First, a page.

5. The Judges in Florida must be cringing. There is a Judicial Election on November 2, 2010. Supreme Court, Appelate Court and District Court. If there is even marginal voter interest surrounding the issue of fraud on the courts and judicial pimpery to the finance sector it will show up in incumbent defeats. There is excellent political pot stirring going on with this issue. Will it matter sufficiently to toss masses of incumbent judges top to bottom? Judicial elections always have some negative bias against incumbents. Consequently, a relatively small induced anti incumbency vote would probably cause a lot of judges to get tossed out. Are there enough people in Florida that even care about foreclosure fraud on the part of the banks and servicers? What I cannot figure out, given that in Florida post foreclosure Note Deficiencies may be pursued, is why people just do not do a bankruptcy. This goes double or triple for oldsters in that at least $1 million per person of 401(k)’s and other retirement funds are excluded from the Bankruptcy Estate. In my state, BK attorneys will tell those nearing retirement to time their retirement so as to go straight to a Chapter 7? It takes a little planning if you are on the cusp of retiring anyway. I see this technique as the way for Yuppie bail outs of the McMansion. Throw in the rest of the debt as long as you are at it. Soon to be SOP. When it is over and the discharge has been granted. Use your retirement funds to buy a nice , very in, little house in a very depressed market. You know, your kids can help out here too. You use a car they own. Besides, one can squirrel away stuff on the side. There are tricks like holding your allowed cash mostly in American Eagle Currency where it is valued at face value. The Supreme Court Gold Cases will amaze you. Currency is only valued by the state at the value set by Congress. There is literally no legal difference between a $50 Federal Reserve Note and a $ 50 American Eagle.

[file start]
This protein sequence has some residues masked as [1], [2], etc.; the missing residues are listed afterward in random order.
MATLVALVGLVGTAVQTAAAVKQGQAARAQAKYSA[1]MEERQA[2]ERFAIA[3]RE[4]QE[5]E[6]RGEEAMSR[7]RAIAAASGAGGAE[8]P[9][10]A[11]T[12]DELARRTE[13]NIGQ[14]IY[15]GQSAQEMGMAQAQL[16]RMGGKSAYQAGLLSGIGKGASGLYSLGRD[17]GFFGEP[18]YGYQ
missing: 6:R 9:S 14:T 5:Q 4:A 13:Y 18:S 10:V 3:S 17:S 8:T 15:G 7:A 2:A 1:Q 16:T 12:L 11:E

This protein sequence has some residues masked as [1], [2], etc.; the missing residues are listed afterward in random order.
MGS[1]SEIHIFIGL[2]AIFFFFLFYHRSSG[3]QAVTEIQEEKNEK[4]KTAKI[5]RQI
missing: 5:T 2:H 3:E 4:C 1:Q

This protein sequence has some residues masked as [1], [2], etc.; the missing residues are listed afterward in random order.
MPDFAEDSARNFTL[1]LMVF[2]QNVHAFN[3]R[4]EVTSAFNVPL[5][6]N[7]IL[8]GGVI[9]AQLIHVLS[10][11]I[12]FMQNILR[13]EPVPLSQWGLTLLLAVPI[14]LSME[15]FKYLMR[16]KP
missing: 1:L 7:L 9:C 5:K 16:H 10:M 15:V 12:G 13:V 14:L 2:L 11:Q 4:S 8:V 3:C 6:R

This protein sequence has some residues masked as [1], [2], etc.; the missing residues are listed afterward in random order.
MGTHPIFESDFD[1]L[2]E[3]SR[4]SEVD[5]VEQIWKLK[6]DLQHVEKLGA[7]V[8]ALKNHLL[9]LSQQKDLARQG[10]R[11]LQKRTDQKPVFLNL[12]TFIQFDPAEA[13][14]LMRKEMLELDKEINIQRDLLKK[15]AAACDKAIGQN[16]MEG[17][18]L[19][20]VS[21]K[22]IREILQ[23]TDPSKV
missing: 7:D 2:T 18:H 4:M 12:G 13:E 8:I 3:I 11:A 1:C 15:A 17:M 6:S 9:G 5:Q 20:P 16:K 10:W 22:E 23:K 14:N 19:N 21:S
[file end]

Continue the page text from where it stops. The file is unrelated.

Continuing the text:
Anyway, what do you think the voters of Florida think about foreclosure fraud? I am tending to think the voters could not care less. Indeed, many voters think those losing their homes are the scum of the Earth. A lot of middle class people held Fannies, Freddies and similar paper and took a bath. These voters might not make a difference though. I would love to be wrong here. (Look up the 1910 SC case 7 Ling Su Fan v. U.S. The 1934 Gold Cases followed earlier cases .)

    Comment by Jerry J — October 4, 2010 @ 1:44 PM | Reply